The Saskatchewan Library Association’s (SLA) annual One Book One Province program is back, featuring the stunning book, Blanket Toss Under Midnight Sun by Saskatchewan author, Paul Seesequasis. The award-winning book exhibits photographs taken in the early 1900s to the 1970s in northern and western Canadian communities, accompanied by insightful commentary by Seesequasis. The project got its start on social media after the author felt inspired to celebrate the resilience, integrity, and both the beauty and challenges that came with everyday life within Indigenous communities.
In this blog post, Heritage Saskatchewan’s Kristin Catherwood, Director of Living Heritage, and Marieke de Roos, Communications Coordinator, discuss the book, and share their thoughts on their favourite photograph. Check out this video for their full conversation!
Kristin: “I first read Blanket Toss Under Midnight Sun about a year ago, and what I remembered most about it was its vibrancy. Certain photographs remained with me (including the photo Marieke writes about, of Kenojuak Ashevak emerging from her home) in their powerful simplicity. When I returned to the book this month, this quotation that Seesequasis included in the preface from Susan Sontag struck a chord. It reads, in part, “one can’t possess the present, but one can possess the past.” I thought about this as I moved through the book for the second time, and in this second reading of it, informed by that quotation, I saw the power of this work in the movement of Indigenous reclamation of their own history and heritage. In presenting these images, accompanied by succinct commentary, Seesequasis has challenged us, the readers, to reflect on what we thought we knew about Indigenous heritage in Canada and encouraged us to see it differently. These portraits, which reveal the richness of the everyday lived experiences of Indigenous people across Canada, have inspired in me the desire to learn more and to continue to challenge my understanding of the history of Canada. My favourite photo, on page 115, is of Cecil John Crowfoot, a Siksika farmer from southern Alberta, by Rosemary Eaton. Common narratives and beliefs about agriculture in Canada have historically and continue to exclude Indigenous people, and this photograph challenges those narratives. I could personally relate to the photograph as well, since Crowfoot’s easy posture on the tractor seat instantly transported me to images of my own father on a tractor, wearing a similar outfit of well-worn denim.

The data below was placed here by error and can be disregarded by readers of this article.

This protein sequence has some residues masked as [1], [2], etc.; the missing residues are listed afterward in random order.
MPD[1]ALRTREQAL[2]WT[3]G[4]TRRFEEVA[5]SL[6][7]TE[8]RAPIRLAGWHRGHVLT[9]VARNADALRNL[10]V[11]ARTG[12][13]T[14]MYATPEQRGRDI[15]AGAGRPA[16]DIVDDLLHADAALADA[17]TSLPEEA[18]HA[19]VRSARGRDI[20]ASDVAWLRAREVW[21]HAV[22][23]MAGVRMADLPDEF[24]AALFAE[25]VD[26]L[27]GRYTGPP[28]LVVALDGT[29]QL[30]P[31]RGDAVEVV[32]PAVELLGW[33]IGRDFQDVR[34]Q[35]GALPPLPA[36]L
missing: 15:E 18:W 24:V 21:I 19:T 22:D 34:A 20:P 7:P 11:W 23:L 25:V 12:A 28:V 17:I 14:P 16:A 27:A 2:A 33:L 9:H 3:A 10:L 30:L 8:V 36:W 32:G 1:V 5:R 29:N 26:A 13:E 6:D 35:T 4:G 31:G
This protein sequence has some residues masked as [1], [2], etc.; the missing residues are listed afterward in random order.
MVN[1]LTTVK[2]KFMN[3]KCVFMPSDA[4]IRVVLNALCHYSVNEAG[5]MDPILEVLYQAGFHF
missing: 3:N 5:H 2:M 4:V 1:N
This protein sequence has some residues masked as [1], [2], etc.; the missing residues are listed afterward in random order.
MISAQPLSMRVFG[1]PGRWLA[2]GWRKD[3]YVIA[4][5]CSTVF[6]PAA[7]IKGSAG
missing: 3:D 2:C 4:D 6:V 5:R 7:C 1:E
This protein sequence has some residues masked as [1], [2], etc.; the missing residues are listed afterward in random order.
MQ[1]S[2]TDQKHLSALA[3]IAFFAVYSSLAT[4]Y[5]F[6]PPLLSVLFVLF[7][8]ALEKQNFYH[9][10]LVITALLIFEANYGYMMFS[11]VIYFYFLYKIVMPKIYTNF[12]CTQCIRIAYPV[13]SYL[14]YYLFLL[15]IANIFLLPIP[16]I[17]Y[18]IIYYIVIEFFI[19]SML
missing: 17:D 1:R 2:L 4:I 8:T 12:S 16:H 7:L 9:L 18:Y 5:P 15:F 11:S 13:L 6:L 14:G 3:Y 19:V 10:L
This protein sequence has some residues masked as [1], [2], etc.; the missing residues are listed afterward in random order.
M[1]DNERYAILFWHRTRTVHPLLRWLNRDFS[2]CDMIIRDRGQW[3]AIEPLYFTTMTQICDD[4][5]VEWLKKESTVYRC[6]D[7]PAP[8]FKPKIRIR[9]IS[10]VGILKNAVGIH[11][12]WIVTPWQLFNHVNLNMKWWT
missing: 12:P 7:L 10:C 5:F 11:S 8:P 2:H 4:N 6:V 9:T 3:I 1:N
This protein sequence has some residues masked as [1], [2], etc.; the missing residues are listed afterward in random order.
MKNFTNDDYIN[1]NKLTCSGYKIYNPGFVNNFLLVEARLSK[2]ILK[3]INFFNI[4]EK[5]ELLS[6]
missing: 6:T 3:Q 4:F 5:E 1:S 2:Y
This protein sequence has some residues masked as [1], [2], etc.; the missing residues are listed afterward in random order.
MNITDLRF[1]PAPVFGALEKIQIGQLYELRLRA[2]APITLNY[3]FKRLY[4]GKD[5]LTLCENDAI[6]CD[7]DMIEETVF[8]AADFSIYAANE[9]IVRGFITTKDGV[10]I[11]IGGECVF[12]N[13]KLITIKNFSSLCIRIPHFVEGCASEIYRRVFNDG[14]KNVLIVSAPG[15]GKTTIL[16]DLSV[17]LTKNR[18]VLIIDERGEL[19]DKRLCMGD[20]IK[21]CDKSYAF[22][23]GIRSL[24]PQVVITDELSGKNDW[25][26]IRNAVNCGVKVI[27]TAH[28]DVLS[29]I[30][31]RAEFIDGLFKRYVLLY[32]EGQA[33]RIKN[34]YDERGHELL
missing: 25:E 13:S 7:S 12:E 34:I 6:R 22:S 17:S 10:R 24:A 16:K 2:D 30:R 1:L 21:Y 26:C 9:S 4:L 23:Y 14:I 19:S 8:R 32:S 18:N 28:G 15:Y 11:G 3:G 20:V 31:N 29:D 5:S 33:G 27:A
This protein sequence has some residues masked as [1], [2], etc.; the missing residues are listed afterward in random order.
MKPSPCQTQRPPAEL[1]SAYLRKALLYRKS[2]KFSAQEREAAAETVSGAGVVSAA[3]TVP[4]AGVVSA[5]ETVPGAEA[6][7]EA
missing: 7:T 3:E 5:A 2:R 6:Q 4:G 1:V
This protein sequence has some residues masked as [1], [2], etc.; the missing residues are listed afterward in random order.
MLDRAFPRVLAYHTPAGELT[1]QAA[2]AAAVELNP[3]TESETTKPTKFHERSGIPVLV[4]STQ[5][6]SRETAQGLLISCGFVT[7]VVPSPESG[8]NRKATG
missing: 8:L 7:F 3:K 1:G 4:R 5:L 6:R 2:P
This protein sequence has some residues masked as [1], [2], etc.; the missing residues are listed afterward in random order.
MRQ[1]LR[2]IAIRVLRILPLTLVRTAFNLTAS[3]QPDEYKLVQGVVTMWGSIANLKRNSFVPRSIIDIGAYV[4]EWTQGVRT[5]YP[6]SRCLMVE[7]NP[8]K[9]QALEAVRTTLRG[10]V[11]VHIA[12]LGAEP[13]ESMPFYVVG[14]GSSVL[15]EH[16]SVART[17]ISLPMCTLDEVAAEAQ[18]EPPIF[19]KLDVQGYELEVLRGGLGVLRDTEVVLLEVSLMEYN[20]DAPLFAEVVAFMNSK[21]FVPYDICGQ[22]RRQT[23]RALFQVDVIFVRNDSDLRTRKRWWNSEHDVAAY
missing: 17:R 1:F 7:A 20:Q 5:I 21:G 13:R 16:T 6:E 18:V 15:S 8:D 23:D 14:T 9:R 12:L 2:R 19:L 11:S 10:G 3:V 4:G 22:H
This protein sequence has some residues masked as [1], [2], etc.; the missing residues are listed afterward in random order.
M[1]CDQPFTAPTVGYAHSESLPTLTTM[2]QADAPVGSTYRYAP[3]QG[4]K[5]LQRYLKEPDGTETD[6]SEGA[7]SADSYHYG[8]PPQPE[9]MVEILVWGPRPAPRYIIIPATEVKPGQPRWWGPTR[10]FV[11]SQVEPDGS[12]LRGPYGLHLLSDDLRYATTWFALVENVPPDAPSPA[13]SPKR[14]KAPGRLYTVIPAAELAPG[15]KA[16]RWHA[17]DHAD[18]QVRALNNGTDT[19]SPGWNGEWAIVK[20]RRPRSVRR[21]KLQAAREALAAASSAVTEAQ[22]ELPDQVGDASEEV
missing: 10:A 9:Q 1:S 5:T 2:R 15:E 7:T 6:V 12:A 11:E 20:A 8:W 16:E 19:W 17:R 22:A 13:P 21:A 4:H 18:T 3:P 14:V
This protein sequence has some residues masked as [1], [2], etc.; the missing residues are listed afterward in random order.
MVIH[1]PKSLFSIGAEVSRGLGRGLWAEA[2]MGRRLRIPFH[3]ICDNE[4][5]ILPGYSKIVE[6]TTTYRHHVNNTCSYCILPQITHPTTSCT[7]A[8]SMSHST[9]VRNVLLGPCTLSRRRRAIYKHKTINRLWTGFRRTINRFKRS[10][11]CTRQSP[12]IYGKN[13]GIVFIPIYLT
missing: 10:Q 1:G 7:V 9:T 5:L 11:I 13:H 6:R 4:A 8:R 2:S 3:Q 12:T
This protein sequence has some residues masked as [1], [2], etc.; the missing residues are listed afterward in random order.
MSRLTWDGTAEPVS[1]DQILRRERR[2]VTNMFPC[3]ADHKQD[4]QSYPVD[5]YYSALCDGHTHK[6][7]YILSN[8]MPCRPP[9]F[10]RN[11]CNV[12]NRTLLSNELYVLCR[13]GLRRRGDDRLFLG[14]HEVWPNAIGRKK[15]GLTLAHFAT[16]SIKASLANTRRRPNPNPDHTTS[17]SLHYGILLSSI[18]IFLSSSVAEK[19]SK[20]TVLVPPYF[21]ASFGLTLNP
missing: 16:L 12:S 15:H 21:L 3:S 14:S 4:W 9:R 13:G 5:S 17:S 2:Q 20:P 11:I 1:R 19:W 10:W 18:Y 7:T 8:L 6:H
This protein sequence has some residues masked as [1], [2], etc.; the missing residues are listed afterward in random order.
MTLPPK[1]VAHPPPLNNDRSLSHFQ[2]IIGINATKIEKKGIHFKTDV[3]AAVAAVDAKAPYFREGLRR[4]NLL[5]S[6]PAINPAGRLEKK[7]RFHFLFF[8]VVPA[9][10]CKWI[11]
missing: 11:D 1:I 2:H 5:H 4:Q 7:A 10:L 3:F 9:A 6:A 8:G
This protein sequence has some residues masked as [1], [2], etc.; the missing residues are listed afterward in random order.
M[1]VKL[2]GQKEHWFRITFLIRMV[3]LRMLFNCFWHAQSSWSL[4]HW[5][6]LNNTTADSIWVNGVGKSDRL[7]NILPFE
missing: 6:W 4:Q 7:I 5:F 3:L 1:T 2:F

Marieke: “I appreciated the author’s choice to highlight work from a small batch of photographers. As a result, getting to know the photographers and their subjects through their images felt a very intimate and authentic experience. We are invited to look through a window to a time and place we can never go, and that is a gift. For this reason, one pair of photos particularly struck a chord with me: They are images of Kenojuak Ashevak in Cape Dorset in 1960 taken by Rosemary Eaton, found on pages 21 and 22. The writer reveals details about her, like that she is an artist, a mother, and that she lived in the tent from which she emerges in one of the images (22). I relate to her, and it is through the similarities I draw between myself and Kenojuak Ashevak that I see our differences and become acquainted with the nuances of her life and culture. For me, this really embodies why this book is a success. It celebrates Indigenous lives in the early-mid 20th century and offers an authentic glimpse into what life was like.
The book takes us to remote places of Canada, and shows us that, to the people who live there, they are not at all remote, but are home, full stop. The photos capture the vibrant daily lives of Indigenous people across what’s now known as Canada, revealing intimate details through facial expressions, activities of work and play, and material culture both mundane and exquisite, highlighting the diversity of Indigenous communities. Aesthetic details reveal the cultural complexity of Indigenous communities. The environment and how it shapes lived experiences is omnipresent. This book is, in many ways, a reclamation of Indigenous heritage. And it is a collection of lived experiences, portrayed through the powerful medium of the photograph. In the introduction, Seesequasis writes: “All photographs represent moments in time, but at their best they are also able to inspire something intangible - an emotion, an empathetic response, occasionally a realization.” This intangibility speaks also to the embedded values, beliefs, and knowledges of the people shown in these pages. The book’s beginnings on social media and the community that grew around the sharing of these photographs is a testament to the dynamic living heritage of Canada’s Indigenous people. It is an important contribution to the reclamation of Indigenous heritage in Canada, and a book to be enjoyed again and again.